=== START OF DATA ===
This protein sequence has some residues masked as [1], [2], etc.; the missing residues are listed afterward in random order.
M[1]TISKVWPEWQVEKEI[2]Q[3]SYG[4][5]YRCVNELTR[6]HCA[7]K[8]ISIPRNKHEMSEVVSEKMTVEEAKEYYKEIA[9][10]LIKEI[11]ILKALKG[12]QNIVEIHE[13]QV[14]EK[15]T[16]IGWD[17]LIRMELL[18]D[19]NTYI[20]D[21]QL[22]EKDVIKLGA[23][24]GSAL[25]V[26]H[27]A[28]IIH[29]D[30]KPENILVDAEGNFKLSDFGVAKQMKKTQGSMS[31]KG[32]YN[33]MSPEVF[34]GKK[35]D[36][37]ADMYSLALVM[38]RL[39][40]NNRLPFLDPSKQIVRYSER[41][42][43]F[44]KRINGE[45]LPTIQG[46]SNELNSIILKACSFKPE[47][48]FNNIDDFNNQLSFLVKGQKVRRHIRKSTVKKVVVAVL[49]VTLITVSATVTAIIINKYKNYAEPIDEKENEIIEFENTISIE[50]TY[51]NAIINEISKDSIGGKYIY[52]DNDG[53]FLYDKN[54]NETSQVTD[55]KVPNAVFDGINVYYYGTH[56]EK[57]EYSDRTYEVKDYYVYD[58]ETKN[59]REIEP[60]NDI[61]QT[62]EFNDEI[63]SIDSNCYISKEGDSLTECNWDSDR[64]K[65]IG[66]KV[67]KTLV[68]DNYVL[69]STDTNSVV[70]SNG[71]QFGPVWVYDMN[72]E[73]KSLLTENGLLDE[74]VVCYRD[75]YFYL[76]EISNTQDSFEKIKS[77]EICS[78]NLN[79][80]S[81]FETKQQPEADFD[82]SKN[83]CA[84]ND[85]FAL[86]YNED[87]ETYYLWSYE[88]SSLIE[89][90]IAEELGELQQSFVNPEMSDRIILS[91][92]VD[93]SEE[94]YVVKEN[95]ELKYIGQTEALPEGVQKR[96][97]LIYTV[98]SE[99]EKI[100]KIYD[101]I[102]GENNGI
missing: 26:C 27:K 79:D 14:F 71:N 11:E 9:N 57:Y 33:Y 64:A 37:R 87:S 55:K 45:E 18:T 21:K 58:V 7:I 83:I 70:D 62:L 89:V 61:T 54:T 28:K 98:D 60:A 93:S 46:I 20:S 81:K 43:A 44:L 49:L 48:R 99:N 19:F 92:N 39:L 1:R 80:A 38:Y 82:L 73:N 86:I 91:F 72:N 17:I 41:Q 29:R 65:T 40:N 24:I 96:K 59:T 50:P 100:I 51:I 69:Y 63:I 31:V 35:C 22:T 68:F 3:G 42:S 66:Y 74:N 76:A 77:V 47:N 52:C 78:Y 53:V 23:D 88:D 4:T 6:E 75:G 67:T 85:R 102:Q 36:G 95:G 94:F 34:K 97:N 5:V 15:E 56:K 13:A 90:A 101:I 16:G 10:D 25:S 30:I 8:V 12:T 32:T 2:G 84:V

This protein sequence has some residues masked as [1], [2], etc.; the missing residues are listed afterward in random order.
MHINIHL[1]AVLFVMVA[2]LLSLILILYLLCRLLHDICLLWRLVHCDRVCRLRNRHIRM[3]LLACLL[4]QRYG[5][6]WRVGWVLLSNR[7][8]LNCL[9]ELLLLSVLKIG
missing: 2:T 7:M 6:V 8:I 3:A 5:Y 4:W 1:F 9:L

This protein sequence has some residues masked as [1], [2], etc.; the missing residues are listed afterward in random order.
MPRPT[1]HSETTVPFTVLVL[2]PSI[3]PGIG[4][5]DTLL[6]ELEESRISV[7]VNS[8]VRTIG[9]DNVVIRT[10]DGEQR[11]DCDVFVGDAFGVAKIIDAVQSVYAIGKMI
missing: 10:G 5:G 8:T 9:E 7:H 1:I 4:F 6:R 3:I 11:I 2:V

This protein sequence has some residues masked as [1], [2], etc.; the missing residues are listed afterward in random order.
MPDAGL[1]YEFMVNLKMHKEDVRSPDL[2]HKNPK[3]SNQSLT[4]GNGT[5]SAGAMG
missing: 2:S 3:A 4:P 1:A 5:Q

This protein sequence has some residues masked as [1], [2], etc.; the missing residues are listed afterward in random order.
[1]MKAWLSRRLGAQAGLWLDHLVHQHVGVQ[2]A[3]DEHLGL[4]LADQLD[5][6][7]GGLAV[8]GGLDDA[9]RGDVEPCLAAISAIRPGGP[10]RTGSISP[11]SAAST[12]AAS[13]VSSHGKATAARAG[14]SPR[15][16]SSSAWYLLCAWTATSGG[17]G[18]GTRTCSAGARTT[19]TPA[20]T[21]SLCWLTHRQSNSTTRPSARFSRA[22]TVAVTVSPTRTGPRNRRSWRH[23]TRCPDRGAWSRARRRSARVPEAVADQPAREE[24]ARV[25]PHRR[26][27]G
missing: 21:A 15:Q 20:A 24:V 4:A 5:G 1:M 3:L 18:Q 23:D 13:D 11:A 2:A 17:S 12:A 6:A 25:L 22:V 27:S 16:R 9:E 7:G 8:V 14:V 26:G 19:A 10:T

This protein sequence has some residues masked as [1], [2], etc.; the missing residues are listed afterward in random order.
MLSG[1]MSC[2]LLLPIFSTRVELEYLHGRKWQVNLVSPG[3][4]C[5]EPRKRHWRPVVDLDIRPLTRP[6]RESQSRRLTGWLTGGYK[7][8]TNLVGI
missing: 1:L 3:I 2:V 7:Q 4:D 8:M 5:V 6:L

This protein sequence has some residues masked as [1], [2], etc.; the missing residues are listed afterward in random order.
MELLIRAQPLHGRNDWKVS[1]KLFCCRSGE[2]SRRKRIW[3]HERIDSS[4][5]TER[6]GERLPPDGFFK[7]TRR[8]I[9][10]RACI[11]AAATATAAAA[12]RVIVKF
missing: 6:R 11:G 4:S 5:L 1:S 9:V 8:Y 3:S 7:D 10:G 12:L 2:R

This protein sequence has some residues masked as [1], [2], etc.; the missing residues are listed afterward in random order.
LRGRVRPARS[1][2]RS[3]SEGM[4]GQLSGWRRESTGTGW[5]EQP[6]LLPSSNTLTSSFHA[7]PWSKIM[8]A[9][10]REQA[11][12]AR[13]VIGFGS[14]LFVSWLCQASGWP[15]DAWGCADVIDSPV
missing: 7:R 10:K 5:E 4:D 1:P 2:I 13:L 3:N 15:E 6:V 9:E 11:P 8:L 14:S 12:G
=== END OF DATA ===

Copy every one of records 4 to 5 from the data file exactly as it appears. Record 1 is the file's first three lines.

This protein sequence has some residues masked as [1], [2], etc.; the missing residues are listed afterward in random order.
MPDAGL[1]YEFMVNLKMHKEDVRSPDL[2]HKNPK[3]SNQSLT[4]GNGT[5]SAGAMG
missing: 2:S 3:A 4:P 1:A 5:Q

This protein sequence has some residues masked as [1], [2], etc.; the missing residues are listed afterward in random order.
[1]MKAWLSRRLGAQAGLWLDHLVHQHVGVQ[2]A[3]DEHLGL[4]LADQLD[5][6][7]GGLAV[8]GGLDDA[9]RGDVEPCLAAISAIRPGGP[10]RTGSISP[11]SAAST[12]AAS[13]VSSHGKATAARAG[14]SPR[15][16]SSSAWYLLCAWTATSGG[17]G[18]GTRTCSAGARTT[19]TPA[20]T[21]SLCWLTHRQSNSTTRPSARFSRA[22]TVAVTVSPTRTGPRNRRSWRH[23]TRCPDRGAWSRARRRSARVPEAVADQPAREE[24]ARV[25]PHRR[26][27]G
missing: 21:A 15:Q 20:A 24:V 4:A 5:G 1:M 3:L 18:Q 23:D 13:D 11:A 2:A 17:S 12:A 6:A 25:L 22:V 27:S 16:R 9:E 7:G 8:V 14:V 26:G 19:A 10:T